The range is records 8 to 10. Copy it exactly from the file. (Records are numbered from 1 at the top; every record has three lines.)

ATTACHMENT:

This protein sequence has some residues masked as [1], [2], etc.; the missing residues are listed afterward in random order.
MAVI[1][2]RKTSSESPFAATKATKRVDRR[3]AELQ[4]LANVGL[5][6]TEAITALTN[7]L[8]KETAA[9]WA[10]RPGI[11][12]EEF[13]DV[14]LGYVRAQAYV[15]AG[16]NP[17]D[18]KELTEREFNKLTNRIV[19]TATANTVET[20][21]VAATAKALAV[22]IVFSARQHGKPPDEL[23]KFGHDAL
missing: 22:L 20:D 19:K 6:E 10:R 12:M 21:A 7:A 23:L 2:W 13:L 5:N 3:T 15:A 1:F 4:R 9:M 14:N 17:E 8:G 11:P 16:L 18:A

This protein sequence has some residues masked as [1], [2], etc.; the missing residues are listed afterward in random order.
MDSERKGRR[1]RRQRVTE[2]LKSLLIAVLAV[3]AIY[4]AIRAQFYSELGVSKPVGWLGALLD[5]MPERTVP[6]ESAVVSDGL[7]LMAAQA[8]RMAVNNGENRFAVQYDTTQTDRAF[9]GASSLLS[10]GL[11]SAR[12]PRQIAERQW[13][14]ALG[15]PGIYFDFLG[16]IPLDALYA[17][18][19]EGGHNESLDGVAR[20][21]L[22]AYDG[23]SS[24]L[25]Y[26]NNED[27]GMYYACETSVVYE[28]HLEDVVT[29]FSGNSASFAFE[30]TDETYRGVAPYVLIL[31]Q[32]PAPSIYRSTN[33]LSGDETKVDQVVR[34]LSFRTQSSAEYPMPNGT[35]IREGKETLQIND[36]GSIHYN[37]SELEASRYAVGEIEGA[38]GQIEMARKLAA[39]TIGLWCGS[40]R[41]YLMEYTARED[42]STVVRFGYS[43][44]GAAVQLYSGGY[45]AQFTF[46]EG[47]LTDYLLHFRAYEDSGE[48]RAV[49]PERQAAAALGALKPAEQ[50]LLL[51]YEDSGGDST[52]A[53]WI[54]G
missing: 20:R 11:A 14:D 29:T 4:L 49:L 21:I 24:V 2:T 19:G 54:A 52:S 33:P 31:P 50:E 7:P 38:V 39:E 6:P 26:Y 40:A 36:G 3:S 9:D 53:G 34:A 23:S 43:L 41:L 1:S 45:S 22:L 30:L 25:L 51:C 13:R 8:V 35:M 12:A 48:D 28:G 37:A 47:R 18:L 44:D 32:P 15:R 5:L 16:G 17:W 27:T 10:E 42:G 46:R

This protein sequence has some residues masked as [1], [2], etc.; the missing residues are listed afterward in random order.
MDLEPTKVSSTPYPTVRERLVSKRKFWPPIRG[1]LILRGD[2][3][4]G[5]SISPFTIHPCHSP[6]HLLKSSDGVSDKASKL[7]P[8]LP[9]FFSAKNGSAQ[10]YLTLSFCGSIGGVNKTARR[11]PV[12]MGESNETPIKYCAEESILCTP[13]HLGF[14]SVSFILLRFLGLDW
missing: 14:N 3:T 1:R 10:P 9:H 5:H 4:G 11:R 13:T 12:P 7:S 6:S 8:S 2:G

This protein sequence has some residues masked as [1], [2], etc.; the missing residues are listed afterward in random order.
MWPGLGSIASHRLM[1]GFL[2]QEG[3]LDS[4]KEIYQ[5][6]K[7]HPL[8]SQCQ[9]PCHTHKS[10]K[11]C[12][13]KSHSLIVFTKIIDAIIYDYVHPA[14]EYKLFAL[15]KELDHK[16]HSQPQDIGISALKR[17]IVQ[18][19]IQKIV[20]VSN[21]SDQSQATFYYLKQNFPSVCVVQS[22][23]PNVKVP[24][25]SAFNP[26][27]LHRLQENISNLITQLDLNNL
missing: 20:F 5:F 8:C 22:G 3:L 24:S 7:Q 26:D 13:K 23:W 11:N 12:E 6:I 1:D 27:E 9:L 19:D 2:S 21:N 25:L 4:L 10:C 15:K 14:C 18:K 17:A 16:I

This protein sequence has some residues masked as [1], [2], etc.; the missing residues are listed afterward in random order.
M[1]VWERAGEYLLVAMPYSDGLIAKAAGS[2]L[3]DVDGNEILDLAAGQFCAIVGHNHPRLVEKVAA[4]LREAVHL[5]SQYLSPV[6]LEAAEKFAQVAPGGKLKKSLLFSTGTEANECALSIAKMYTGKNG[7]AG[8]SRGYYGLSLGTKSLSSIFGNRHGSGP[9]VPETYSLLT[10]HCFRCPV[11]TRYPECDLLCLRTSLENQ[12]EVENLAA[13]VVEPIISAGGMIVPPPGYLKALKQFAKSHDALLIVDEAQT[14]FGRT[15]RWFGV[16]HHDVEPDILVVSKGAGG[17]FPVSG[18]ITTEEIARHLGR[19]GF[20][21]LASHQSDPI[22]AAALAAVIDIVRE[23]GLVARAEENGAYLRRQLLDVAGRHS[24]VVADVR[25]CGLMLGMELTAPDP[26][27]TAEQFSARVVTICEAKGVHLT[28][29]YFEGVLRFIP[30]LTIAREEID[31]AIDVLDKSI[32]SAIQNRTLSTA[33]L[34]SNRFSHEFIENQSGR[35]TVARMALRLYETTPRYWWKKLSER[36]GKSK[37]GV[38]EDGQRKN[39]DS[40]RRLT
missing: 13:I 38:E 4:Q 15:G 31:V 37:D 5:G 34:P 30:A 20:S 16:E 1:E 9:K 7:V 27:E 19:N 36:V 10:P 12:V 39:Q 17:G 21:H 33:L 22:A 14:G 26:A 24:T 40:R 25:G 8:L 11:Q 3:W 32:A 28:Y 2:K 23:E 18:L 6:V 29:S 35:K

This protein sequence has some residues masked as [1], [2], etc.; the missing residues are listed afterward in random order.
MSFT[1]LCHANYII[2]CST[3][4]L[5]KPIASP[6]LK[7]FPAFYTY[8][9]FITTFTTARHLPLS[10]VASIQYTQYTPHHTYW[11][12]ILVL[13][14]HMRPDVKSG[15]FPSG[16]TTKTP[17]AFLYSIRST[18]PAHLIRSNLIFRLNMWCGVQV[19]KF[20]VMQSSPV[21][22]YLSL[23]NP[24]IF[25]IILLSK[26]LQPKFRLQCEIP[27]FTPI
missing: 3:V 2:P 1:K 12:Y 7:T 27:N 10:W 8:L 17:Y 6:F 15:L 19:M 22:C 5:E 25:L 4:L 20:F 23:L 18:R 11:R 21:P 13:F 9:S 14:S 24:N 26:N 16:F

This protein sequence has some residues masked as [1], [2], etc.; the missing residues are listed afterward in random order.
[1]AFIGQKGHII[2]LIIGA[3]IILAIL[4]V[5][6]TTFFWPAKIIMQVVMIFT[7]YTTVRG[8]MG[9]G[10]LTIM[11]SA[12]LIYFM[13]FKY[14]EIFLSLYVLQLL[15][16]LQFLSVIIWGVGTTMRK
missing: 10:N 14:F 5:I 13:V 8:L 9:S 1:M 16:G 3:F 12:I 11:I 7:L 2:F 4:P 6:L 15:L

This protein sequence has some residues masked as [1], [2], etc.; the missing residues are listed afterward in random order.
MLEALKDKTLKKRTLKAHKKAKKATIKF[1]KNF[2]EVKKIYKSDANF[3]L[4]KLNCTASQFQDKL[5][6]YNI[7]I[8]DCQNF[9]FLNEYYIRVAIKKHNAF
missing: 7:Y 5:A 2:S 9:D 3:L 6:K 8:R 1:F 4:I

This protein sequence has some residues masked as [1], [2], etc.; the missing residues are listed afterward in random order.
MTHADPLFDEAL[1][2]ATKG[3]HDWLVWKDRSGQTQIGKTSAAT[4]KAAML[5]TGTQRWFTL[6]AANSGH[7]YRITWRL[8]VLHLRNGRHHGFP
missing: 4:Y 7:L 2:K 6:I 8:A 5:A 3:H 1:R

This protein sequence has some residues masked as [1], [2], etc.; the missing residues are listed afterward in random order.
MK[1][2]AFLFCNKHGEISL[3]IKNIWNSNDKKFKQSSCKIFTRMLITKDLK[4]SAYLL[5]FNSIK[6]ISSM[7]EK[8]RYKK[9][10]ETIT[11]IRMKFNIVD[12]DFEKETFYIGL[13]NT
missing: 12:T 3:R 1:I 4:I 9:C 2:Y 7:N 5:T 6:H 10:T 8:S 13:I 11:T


This protein sequence has some residues masked as [1], [2], etc.; the missing residues are listed afterward in random order.
MLEALKDKTLKKRTLKAHKKAKKATIKF[1]KNF[2]EVKKIYKSDANF[3]L[4]KLNCTASQFQDKL[5][6]YNI[7]I[8]DCQNF[9]FLNEYYIRVAIKKHNAF
missing: 7:Y 5:A 2:S 9:D 3:L 6:K 8:R 1:F 4:I

This protein sequence has some residues masked as [1], [2], etc.; the missing residues are listed afterward in random order.
MTHADPLFDEAL[1][2]ATKG[3]HDWLVWKDRSGQTQIGKTSAAT[4]KAAML[5]TGTQRWFTL[6]AANSGH[7]YRITWRL[8]VLHLRNGRHHGFP
missing: 4:Y 7:L 2:K 6:I 8:A 5:A 3:H 1:R

This protein sequence has some residues masked as [1], [2], etc.; the missing residues are listed afterward in random order.
MK[1][2]AFLFCNKHGEISL[3]IKNIWNSNDKKFKQSSCKIFTRMLITKDLK[4]SAYLL[5]FNSIK[6]ISSM[7]EK[8]RYKK[9][10]ETIT[11]IRMKFNIVD[12]DFEKETFYIGL[13]NT
missing: 12:T 3:R 1:I 4:I 9:C 2:Y 7:N 5:T 6:H 10:T 8:S 13:I 11:T